Going forward, international elites should instead strive for the application of one of the most liberal-minded principles of this current world order: self-determination. A guiding principle which helped shape the history of mankind, self-determination is hardly at the forefront of today’s international policymaking. Examples abound: Taiwan, Kurdistan, Bosnia, Kosovo. Of course, all these cases come with their own specificities. But for all of them, the underlying theme is to give a specific community willing to “go it alone” the opportunity to do so, underscoring the inalienable right of like-minded communities to cater for themselves locally and to join the international community on their terms. Sure, to “go small” comes with consequences. However, it could be argued that prosperous (albeit small) nations could be the cornerstone of a more peaceful international community.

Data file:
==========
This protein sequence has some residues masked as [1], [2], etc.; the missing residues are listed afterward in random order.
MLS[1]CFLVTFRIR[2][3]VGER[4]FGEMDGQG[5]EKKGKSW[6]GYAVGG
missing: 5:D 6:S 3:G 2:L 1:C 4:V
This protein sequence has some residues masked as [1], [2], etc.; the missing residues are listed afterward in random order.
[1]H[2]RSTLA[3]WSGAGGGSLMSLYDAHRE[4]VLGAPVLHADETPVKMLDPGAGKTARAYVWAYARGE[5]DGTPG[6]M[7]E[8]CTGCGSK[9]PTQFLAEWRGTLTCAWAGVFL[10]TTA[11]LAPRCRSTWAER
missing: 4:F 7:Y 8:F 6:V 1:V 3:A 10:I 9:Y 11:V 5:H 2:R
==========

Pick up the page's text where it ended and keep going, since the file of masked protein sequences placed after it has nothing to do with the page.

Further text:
In this context, the multilateral fora’s reduced effectiveness may provide an opportunity for the European Union to assert itself. But will its member states keep it in the current limbo? Or will they eventually change track and allow the bloc to become a “geopolitical Europe”? Today, the EU remains an unfinished project, with its own member states still unwilling to assign to the supranational entity all the powers it needs to interact with Washington and Beijing on the same footing. Interestingly, only two years ago it was argued by some authoritative observers that the EU is a political powerhouse as well as a financial dwarf. Provided this has ever been the case, the situation seems to have somewhat flipped. Indeed, Brussels looks unable to punch to its (potential) political weight in the international arena. However, it has managed to raise its financial profile in the recent public healthcare and energy crises. Looking ahead, a newfound financial strength could signal that Brussels is perhaps inching closer to its political Zeitenwende. Should this be the case, on the verge of turning 31, the European Union may finally leave its parental home (that is, the veto power of its member states) and start a real life of its own.